One of the best ways to understand a machine is to build it yourself. What if you wanted to get to know your brain that way, from the bottom up? It sounds like a tall order, yet the real brain does this automatically.
If you really want to know how to build a brain, take a lesson from the master: Just sit back and watch how nature herself does it.
Step 1: Understand the building blocks
Before you get started, pause for a second to appreciate the complex architecture of just one of them. Neurobiologist Bernd Knoll at the University of Tubingen in Germany and his collaborators used electron microscopy to picture this neuron's cobweb-like cytoskeleton (its interior scaffolding).
The cytoskeleton is made of strings of proteins that constantly stretch and shrink as the neuron sends out projections toward other neurons, making and breaking connections. This neuron is from mouse hippocampus, a part of the brain important in memory, but the ones in the human brain are constructed much the same way.
This article is a sample from DISCOVER's special issue on the brain. The issue will be on sale through December 28, only on newsstands.
Neurons use their long arms to reach out and almost touch other neurons. Those arms nestle extremely close together--just 20 nanometers apart--so make sure your hands are steady before trying to put the pieces of your brain together.
Across the tiny spaces between the cells, known as synapses, molecules called neurotransmitters ferry messages back and forth. Here, a rat neuron from the movement-coordinating cerebellum was dyed green and caught in the act of communicating with another neuron (shown in red). Each cell has one axon (the green tail snaking from the left side of the image), which transmits impulses to the dendrites (the candelabra-like branches) of another.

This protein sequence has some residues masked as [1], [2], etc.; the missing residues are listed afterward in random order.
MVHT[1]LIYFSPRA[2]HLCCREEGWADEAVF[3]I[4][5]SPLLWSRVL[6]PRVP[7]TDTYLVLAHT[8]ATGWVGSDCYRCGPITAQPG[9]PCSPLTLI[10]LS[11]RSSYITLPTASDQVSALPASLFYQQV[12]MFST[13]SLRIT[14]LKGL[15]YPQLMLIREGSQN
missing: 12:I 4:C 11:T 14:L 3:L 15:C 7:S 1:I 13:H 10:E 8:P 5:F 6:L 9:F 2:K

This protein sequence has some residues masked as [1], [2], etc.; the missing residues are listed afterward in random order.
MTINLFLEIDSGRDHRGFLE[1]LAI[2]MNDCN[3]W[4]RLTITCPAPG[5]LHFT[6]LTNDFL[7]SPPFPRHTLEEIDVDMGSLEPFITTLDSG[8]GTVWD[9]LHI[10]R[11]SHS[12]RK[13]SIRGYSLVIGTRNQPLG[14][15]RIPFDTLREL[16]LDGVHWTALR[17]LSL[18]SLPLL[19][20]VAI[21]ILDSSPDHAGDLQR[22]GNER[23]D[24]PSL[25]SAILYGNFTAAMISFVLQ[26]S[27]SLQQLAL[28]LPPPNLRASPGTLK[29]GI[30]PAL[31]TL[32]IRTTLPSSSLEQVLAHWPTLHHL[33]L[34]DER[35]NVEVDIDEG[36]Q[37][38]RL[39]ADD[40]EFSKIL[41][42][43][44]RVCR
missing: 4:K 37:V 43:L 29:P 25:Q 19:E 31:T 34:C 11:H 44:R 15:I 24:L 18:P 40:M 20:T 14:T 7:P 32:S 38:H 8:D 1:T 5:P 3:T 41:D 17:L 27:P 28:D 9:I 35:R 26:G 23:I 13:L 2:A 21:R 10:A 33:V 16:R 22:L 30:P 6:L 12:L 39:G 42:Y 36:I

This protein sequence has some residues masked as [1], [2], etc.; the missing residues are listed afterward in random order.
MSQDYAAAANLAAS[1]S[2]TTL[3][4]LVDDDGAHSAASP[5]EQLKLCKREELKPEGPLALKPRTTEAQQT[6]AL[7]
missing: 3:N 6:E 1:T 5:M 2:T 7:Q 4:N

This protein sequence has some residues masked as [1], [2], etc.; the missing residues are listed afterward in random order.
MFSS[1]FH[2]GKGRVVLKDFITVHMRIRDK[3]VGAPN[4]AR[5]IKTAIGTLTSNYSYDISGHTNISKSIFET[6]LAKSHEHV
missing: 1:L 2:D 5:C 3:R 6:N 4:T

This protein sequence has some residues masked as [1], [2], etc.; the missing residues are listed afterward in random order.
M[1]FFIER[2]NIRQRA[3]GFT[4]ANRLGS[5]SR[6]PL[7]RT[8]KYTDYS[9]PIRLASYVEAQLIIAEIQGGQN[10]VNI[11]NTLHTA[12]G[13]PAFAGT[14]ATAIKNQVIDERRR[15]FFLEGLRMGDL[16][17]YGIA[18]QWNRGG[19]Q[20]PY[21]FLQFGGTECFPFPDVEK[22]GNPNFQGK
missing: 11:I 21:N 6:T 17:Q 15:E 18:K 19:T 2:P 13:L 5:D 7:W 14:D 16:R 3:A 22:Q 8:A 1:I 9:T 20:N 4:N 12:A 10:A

Michael Hausser and Beverley Clark at University College London acquired this image as part of their research on how cells transform signals from other neurons into plans for sending on more signals.
Now the instructions for building your brain get more complicated, since you will be rigging up the wiring that permits complex conversations involving billions of brain cells.
This image shows one network of neurons from the cerebellum of a mouse. The brilliant white blobs are Purkinje cells, large neurons that allow the animal to coordinate complex movements. The cells' dendrites form the feathery outer fringe, and the axons gathered in the middle dive into the depths of the cerebellum to send signals within.
Early in postnatal development, before this bouquet of cells makes connections with other types of neurons, the cells engage in cross-talk among themselves, Michael Hausser has found. The cells send synchronized waves of electrical impulses back and forth, almost like a dress rehearsal to help them learn how to hook up with other parts of the brain.
Without nature's innate processes to guide you, your wiring job would be very challenging--even if you were an experienced electrician.
To carry blood throughout the brain, you will need pipes of all diameters and lengths. In this 1-millimeter-square view of the cerebral cortex of a living rat, large blood vessels along the surface lead to capillaries that extend deep into the brain.
To create this image, a fluorescent sugar molecule was injected into the rat's bloodstream; here the blood-filled vessels appear white. Neuroscientist Andy Shih of the University of California at San Diego uses this imaging technique to measure vessel diameters and track blood flow rates, which change constantly depending on the needs of the local neurons.